LONDON — Britain's unemployment rate has fallen to 7.7 percent, officials statistics showed, easing pressure on the Bank of England to inject more money into the economy.
The unemployment rate for the September-November period was down from 7.8 percent in the previous three months, the Office for National Statistics said Wednesday.
Chris Williamson, chief economist at financial data company Markit, noted that vacancies were at a four-year high which suggested that the "perplexing situation of rising employment in a stagnant economy may continue into the new year."
Meanwhile, minutes of the Bank of England's Monetary Policy Committee's January meeting showed there was again an 8-1 vote to hold the bond purchase, or quantitative easing, program at 375 billion pounds ($595 billion). David Miles again was the only advocate for the program, intended to lower the cost of borrowing and spur lending.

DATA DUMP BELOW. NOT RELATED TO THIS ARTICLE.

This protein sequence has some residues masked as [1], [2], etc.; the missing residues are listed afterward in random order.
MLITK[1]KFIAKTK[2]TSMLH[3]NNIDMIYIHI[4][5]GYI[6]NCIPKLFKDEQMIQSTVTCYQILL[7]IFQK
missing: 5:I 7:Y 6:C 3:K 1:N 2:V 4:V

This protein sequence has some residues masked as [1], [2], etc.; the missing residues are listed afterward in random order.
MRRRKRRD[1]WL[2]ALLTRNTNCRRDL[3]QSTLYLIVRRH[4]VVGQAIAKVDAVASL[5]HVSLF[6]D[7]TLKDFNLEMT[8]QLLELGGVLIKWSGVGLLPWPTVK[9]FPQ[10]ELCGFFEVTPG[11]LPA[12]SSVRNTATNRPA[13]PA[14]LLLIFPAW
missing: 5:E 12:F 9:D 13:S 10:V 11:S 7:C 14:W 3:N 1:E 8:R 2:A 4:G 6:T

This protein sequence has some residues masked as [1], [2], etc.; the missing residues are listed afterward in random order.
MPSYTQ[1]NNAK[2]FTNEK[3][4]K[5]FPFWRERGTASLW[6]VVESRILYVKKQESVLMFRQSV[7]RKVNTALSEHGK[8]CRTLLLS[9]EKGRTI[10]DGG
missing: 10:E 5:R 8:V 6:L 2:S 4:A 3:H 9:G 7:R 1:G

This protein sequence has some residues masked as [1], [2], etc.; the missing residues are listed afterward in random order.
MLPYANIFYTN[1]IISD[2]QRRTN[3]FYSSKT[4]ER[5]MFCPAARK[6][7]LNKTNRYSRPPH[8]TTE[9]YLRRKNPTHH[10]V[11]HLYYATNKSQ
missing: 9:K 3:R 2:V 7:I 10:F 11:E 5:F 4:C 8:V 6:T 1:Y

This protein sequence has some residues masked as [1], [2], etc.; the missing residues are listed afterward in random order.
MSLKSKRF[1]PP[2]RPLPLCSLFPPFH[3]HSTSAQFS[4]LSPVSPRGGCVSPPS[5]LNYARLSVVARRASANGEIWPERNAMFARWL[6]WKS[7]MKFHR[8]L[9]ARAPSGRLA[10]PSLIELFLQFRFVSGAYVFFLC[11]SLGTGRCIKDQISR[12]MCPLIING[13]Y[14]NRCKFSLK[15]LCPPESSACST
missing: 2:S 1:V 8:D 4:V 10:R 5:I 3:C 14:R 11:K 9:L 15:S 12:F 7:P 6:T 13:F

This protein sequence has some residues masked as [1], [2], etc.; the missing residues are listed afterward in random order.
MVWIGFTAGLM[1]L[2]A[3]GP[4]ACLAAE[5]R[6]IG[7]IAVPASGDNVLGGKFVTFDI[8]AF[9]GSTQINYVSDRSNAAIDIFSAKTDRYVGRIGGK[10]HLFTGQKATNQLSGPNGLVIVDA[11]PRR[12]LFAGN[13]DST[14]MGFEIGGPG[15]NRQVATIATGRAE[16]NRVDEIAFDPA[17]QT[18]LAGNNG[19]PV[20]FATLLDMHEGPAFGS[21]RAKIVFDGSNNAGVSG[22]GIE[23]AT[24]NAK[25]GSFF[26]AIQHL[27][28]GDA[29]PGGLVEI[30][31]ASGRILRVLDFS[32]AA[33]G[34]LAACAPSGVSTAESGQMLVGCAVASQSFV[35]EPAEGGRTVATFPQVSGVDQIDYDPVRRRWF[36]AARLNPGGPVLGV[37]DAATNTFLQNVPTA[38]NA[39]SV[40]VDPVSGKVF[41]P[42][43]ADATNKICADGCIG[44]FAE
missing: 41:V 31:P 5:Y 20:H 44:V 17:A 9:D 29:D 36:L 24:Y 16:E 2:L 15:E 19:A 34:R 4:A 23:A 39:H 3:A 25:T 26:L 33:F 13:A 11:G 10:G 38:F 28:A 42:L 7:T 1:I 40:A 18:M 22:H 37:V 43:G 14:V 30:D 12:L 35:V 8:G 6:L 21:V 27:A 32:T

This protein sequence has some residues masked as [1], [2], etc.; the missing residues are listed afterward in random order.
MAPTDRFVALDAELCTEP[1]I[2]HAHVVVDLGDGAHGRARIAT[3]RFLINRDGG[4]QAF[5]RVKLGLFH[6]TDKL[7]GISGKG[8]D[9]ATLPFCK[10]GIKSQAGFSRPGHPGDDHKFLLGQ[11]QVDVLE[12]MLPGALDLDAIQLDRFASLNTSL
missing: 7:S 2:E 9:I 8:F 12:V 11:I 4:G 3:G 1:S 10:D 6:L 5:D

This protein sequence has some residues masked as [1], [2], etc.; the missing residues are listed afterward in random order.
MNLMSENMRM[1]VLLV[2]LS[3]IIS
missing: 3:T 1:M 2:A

The minutes also suggested, however, that there had been a lively discussion on the issue. Modestly positive developments had strengthened the belief of some members that no further stimulus was needed, while others thought more could be done without causing much additional inflationary pressure.
"Be in no doubt that we are ready to provide more stimulus if it is needed," Bank Governor Mervyn King said in a speech on Tuesday.
However, he said prolonged reliance on stimulus had unwanted side effects, including encouraging excessive risk taking by depressing interest rates.